LONDON – The Turkish Central Bank has increased its key interest rate from 16.5 percent to 17.75 percent, its third increase in under two months.
The hikes attempt to temper a surge in inflation. Turkish consumer prices increased to 12.15 percent year-on-year in May, marking the highest inflation rate for six months.
The Turkish Central Bank said Thursday that "elevated levels of inflation and inflation expectations continue to pose risks on the pricing behavior." Rate hikes bring can down inflation but can also weaken growth.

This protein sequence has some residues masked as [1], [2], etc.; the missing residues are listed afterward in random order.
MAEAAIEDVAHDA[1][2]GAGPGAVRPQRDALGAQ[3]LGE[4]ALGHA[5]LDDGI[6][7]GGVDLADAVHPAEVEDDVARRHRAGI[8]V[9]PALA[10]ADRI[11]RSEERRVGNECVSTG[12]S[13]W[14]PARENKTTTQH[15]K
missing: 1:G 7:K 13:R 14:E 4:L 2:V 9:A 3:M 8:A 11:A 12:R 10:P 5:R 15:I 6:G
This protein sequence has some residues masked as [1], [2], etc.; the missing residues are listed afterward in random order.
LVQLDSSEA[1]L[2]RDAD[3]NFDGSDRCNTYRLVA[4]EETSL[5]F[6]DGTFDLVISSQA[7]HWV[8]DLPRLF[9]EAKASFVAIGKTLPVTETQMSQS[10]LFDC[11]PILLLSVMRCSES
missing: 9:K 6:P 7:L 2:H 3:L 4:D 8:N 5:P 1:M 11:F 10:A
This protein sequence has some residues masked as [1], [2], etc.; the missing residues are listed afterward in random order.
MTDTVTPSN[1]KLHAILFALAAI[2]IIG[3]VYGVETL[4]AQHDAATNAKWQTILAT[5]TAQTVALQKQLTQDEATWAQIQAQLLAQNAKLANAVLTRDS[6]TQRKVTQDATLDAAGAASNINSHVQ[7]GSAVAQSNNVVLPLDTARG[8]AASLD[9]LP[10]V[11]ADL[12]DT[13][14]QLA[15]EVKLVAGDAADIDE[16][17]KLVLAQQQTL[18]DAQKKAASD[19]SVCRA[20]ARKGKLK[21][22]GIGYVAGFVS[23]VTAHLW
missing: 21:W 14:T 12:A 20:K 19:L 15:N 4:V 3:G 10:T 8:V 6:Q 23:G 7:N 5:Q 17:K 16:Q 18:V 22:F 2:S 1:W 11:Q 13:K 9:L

The increases suggest President Recep Tayyip Erdogan is easing his grip on the central bank. Claus Vistesen, an analyst at Pantheon Macroeconomics, says that "two weeks ago, the impression was that Erdogan would step in. Politicians don't want to slow the economy because of upcoming elections."